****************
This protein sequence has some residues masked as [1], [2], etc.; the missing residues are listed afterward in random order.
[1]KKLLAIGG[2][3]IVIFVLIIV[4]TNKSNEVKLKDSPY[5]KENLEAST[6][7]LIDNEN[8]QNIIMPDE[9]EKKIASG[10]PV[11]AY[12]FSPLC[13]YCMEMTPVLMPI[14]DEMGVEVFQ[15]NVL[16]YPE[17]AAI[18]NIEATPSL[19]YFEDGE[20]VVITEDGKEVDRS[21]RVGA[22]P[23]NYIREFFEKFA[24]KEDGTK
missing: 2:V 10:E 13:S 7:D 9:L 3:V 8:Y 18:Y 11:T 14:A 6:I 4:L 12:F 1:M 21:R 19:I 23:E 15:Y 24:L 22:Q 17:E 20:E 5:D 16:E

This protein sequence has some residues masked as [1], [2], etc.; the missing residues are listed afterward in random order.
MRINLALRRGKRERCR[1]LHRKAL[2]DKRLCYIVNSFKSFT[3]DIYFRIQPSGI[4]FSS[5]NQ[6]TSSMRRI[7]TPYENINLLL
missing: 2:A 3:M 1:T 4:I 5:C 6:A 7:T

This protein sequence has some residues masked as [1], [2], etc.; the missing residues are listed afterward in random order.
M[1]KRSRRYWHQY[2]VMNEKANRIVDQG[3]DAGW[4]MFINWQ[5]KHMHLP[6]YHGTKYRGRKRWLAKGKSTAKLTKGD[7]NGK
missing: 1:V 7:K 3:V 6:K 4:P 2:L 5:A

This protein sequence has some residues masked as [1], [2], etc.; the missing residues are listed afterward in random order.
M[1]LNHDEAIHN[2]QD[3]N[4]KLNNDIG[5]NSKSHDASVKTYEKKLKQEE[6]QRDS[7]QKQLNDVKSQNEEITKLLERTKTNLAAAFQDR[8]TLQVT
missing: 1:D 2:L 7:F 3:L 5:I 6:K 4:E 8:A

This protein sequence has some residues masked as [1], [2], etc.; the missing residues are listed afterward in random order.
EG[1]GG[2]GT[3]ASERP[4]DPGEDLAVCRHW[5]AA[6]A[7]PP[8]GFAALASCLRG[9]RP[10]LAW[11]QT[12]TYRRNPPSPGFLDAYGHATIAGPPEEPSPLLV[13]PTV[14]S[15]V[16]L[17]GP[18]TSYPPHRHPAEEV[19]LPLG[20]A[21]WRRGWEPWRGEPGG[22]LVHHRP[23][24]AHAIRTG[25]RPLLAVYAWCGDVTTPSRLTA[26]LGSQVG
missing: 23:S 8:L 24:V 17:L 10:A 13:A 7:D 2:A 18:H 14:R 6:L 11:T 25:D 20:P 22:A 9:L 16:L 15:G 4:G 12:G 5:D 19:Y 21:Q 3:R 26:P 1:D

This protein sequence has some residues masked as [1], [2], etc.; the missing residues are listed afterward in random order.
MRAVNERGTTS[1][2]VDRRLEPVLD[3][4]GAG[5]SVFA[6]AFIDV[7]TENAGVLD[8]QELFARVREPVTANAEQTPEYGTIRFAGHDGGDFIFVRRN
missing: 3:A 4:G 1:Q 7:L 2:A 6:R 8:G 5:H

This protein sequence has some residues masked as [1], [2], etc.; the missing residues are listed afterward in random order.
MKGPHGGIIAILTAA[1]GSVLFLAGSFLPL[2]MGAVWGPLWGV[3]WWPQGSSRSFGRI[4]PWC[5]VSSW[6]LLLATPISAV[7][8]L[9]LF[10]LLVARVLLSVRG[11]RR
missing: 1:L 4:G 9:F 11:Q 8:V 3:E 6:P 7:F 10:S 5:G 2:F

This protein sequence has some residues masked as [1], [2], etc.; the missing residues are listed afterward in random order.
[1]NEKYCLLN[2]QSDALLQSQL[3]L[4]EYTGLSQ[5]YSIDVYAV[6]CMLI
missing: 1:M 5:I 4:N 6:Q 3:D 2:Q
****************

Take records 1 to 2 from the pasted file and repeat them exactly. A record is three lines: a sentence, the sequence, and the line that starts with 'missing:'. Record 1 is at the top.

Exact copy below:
This protein sequence has some residues masked as [1], [2], etc.; the missing residues are listed afterward in random order.
[1]KKLLAIGG[2][3]IVIFVLIIV[4]TNKSNEVKLKDSPY[5]KENLEAST[6][7]LIDNEN[8]QNIIMPDE[9]EKKIASG[10]PV[11]AY[12]FSPLC[13]YCMEMTPVLMPI[14]DEMGVEVFQ[15]NVL[16]YPE[17]AAI[18]NIEATPSL[19]YFEDGE[20]VVITEDGKEVDRS[21]RVGA[22]P[23]NYIREFFEKFA[24]KEDGTK
missing: 2:V 10:E 13:S 7:D 9:L 3:V 8:Y 18:Y 11:T 14:A 6:I 4:L 12:F 1:M 21:R 19:I 23:E 15:Y 24:L 22:Q 17:E 20:E 5:D 16:E

This protein sequence has some residues masked as [1], [2], etc.; the missing residues are listed afterward in random order.
MRINLALRRGKRERCR[1]LHRKAL[2]DKRLCYIVNSFKSFT[3]DIYFRIQPSGI[4]FSS[5]NQ[6]TSSMRRI[7]TPYENINLLL
missing: 2:A 3:M 1:T 4:I 5:C 6:A 7:T